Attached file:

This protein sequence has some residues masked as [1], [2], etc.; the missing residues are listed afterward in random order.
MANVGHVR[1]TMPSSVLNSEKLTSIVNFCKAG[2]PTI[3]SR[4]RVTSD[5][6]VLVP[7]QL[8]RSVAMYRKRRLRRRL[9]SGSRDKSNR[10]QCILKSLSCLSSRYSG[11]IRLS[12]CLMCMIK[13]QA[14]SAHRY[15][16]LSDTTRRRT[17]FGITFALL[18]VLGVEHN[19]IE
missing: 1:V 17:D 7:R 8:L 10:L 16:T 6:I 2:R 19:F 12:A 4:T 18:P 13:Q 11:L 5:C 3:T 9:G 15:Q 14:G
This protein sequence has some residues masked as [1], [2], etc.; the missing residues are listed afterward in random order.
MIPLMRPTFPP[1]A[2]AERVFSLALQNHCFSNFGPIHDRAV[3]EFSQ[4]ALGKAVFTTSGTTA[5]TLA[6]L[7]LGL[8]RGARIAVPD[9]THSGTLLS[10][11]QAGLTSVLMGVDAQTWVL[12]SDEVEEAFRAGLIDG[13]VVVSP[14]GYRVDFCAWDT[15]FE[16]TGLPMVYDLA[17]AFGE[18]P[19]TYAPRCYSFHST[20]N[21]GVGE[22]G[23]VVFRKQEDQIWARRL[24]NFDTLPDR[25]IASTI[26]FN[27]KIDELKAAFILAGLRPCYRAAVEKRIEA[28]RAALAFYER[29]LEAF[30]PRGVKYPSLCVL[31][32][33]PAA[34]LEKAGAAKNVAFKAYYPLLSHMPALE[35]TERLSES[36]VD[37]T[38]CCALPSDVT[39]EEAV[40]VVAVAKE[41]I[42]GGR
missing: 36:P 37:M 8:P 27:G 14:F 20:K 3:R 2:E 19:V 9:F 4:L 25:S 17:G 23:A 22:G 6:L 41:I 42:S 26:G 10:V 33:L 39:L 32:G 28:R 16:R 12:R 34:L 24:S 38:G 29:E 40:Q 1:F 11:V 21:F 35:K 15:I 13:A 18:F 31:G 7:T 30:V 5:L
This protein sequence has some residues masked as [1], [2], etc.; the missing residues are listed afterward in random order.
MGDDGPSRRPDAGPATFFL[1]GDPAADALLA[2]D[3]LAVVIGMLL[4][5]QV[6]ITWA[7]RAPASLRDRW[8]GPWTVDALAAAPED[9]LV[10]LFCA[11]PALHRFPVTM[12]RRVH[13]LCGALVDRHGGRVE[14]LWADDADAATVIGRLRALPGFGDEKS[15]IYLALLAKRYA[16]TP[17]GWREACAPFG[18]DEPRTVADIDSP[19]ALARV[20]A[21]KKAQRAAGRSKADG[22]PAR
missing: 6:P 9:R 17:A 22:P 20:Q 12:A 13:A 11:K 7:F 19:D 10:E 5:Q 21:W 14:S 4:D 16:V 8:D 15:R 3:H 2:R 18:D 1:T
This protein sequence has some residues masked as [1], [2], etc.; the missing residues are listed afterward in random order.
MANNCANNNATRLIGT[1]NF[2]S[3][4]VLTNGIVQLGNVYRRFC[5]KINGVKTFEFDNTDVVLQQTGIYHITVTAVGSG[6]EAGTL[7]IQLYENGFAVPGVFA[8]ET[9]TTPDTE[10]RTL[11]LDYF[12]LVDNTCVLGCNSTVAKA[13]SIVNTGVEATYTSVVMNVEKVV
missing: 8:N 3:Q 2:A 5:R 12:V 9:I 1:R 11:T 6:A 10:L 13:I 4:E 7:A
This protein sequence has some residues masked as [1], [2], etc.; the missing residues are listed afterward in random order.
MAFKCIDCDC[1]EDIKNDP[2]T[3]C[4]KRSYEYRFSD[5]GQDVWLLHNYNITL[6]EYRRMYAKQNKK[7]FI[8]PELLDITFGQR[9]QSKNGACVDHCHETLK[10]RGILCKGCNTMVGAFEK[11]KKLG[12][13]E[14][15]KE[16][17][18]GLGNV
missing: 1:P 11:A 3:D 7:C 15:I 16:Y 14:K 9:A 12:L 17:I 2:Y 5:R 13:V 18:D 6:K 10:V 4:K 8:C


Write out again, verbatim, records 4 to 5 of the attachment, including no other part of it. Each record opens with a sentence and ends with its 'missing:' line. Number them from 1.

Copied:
This protein sequence has some residues masked as [1], [2], etc.; the missing residues are listed afterward in random order.
MANNCANNNATRLIGT[1]NF[2]S[3][4]VLTNGIVQLGNVYRRFC[5]KINGVKTFEFDNTDVVLQQTGIYHITVTAVGSG[6]EAGTL[7]IQLYENGFAVPGVFA[8]ET[9]TTPDTE[10]RTL[11]LDYF[12]LVDNTCVLGCNSTVAKA[13]SIVNTGVEATYTSVVMNVEKVV
missing: 8:N 3:Q 2:A 5:R 12:V 9:I 1:R 11:T 6:A 10:L 13:I 4:E 7:A
This protein sequence has some residues masked as [1], [2], etc.; the missing residues are listed afterward in random order.
MAFKCIDCDC[1]EDIKNDP[2]T[3]C[4]KRSYEYRFSD[5]GQDVWLLHNYNITL[6]EYRRMYAKQNKK[7]FI[8]PELLDITFGQR[9]QSKNGACVDHCHETLK[10]RGILCKGCNTMVGAFEK[11]KKLG[12][13]E[14][15]KE[16][17][18]GLGNV
missing: 1:P 11:A 3:D 7:C 15:I 16:Y 14:K 9:A 12:L 17:I 2:Y 5:R 13:V 18:D 6:K 10:V 4:K 8:C